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Discover the Animal that Hides in your Heart . . .

Framed Chinese Zodiac PostersThe Chinese lunar calendar is the longest chronological record in history. Since 2637 B.C., each year has been named after one of twelve animals in the Zodiac—which simply means circle of animals. In order they are the Rat, Ox, Tiger, Rabbit, Dragon, Snake, Horse, Sheep, Monkey, Rooster, Dog and Pig. The cycle repeats itself every dozen years. Since each year is also assigned an element—Metal, Water, Wood, Fire or Earth—five twelve-year cycles comprise one full cycle. We began the seventy-seventh cycle on February 1, 1984.

Time has clouded the details of how the animals were chosen. The most popular legend is that Lord Buddha asked all the animals to pay their final respects before he left Earth. Only twelve came, and he rewarded them by naming a year after each in the order they arrived. Variations of the tale suggest that the animals knowingly competed for these positions of honor.

These signed and numbered, limited edition posters are available as 10H” x 16” giclée prints on watercolor paper for $50. Each poster highlights the animal’s characteristics, years, compatible signs, and incompatible signs. They make a unique and affordable baby, birthday, or wedding gift, and are a striking addition to any home.

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One traditional view of the Chinese calendar is that being born in the year of a particular animal will influence your life. It has been said, “this is the animal that hides in your heart.” While this view Find your Chinese Zodiac Signholds that everyone born in the same year has the same personality, people’s fundamental personalities are further shaped by such variables as the hour of birth, the element of birth (Metal Water, etc.) and month of birth.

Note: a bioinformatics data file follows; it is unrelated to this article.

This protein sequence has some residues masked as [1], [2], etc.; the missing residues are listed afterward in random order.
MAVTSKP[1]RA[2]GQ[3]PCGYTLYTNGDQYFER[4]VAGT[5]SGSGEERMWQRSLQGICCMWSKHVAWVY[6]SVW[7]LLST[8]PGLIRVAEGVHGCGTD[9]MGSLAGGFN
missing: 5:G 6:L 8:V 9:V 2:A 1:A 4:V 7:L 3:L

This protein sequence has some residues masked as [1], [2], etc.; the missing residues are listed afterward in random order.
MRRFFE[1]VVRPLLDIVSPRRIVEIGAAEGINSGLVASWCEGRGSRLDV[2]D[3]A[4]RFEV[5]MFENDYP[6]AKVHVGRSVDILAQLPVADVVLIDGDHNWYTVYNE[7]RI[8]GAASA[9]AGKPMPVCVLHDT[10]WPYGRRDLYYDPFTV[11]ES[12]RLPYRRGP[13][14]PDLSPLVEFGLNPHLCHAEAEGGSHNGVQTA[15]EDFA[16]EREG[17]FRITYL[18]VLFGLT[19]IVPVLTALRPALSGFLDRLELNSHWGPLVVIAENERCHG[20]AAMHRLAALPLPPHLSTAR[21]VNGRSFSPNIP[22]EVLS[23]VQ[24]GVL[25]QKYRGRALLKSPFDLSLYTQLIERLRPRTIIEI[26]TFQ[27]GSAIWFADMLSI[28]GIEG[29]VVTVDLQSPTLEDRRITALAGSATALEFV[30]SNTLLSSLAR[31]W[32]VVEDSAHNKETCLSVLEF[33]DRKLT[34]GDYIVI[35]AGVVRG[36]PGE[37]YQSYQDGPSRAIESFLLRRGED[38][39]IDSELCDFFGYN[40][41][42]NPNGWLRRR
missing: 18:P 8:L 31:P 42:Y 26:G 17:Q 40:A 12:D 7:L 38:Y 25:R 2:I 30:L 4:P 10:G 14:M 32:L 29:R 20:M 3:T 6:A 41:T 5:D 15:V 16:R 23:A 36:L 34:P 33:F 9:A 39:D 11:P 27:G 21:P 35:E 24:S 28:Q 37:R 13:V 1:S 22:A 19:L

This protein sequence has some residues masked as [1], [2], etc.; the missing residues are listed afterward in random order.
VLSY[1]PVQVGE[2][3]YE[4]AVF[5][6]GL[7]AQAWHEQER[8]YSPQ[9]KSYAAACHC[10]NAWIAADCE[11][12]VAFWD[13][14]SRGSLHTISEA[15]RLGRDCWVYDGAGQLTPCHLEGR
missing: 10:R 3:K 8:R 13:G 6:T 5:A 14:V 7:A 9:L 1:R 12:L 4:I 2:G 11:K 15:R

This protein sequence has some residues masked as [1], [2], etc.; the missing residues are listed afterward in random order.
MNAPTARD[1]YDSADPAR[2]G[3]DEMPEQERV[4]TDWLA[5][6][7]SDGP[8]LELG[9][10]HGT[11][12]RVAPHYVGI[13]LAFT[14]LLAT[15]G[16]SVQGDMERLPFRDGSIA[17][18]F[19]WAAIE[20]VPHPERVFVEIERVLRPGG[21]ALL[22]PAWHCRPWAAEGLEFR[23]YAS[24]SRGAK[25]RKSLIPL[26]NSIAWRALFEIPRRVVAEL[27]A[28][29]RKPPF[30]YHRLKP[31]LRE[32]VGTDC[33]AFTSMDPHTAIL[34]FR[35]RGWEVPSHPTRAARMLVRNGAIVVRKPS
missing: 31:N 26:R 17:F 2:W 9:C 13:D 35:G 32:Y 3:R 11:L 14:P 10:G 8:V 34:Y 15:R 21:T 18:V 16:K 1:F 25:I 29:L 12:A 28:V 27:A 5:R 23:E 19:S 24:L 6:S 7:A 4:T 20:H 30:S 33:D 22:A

The Chinese New Year begins at the appearance of the second new moon after Winter Solstice. Consequently Chinese years begin and end on different dates of the Gregorian calendar each year, as opposed to January 1 every year. If you were born in January or February, you need to check carefully to see which animal sign belongs to you. For instance, if you were born in 1970, chances are you are a Dog. But if you were born before February 6, you are actually a Rooster.

Those who read Chinese will probably notice the Chinese characters refer to the names of the animals rather than to the Earth Branches. Although both uses appear to be correct, the animal name is more universal.

 

Chinese Calendar and Signs